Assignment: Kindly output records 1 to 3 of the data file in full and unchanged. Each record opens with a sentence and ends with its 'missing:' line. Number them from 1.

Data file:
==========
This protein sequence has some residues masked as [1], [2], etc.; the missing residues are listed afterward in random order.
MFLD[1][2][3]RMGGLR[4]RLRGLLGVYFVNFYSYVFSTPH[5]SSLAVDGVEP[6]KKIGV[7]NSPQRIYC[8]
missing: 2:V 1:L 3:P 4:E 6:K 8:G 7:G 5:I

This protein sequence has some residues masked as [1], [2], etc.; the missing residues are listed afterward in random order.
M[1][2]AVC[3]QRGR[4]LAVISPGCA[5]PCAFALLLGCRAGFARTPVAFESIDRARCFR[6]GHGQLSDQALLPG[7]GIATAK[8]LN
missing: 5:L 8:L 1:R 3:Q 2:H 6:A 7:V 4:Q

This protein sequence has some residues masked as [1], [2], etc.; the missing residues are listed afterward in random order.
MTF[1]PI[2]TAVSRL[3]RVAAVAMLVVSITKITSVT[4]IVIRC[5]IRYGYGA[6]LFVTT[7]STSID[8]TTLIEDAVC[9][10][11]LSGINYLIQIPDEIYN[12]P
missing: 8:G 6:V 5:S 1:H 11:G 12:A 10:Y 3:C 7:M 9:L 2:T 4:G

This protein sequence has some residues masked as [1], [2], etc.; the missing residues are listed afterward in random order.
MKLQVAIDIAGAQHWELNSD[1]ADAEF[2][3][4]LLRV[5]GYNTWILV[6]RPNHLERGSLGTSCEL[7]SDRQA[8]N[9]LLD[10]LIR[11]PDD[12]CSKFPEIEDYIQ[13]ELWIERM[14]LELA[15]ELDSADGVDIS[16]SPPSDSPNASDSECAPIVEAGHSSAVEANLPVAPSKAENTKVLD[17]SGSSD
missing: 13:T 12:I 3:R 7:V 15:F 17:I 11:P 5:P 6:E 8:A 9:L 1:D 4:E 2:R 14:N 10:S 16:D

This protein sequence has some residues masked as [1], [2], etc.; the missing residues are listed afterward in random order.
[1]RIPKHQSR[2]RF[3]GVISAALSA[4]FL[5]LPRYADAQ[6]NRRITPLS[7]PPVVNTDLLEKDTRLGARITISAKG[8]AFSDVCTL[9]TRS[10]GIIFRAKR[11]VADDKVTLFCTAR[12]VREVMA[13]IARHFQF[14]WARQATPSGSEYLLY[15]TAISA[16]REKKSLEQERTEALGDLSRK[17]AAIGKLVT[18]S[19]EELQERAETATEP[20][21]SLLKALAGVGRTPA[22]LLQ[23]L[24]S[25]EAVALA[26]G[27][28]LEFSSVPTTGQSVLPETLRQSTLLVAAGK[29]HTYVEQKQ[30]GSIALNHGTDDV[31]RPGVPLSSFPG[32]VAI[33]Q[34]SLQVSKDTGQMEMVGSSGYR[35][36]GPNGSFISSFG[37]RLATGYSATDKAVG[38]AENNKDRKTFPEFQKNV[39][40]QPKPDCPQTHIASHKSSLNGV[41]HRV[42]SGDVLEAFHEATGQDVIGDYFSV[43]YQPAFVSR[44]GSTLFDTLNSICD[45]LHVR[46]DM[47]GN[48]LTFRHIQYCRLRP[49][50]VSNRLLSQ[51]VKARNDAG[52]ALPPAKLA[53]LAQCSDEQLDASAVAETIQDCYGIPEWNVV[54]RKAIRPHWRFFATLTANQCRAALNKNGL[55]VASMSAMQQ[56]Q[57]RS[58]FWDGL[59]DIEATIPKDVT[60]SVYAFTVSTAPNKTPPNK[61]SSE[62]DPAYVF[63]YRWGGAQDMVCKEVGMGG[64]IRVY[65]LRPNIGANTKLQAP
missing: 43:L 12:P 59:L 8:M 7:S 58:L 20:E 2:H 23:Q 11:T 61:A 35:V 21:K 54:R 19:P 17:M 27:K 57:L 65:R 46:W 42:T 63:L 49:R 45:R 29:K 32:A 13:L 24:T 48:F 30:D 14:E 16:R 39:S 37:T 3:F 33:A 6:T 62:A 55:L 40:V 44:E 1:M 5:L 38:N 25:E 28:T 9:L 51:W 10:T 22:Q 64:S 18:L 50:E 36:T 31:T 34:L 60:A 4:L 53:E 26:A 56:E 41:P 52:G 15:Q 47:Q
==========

This protein sequence has some residues masked as [1], [2], etc.; the missing residues are listed afterward in random order.
MFLD[1][2][3]RMGGLR[4]RLRGLLGVYFVNFYSYVFSTPH[5]SSLAVDGVEP[6]KKIGV[7]NSPQRIYC[8]
missing: 2:V 1:L 3:P 4:E 6:K 8:G 7:G 5:I

This protein sequence has some residues masked as [1], [2], etc.; the missing residues are listed afterward in random order.
M[1][2]AVC[3]QRGR[4]LAVISPGCA[5]PCAFALLLGCRAGFARTPVAFESIDRARCFR[6]GHGQLSDQALLPG[7]GIATAK[8]LN
missing: 5:L 8:L 1:R 3:Q 2:H 6:A 7:V 4:Q

This protein sequence has some residues masked as [1], [2], etc.; the missing residues are listed afterward in random order.
MTF[1]PI[2]TAVSRL[3]RVAAVAMLVVSITKITSVT[4]IVIRC[5]IRYGYGA[6]LFVTT[7]STSID[8]TTLIEDAVC[9][10][11]LSGINYLIQIPDEIYN[12]P
missing: 8:G 6:V 5:S 1:H 11:G 12:A 10:Y 3:C 7:M 9:L 2:T 4:G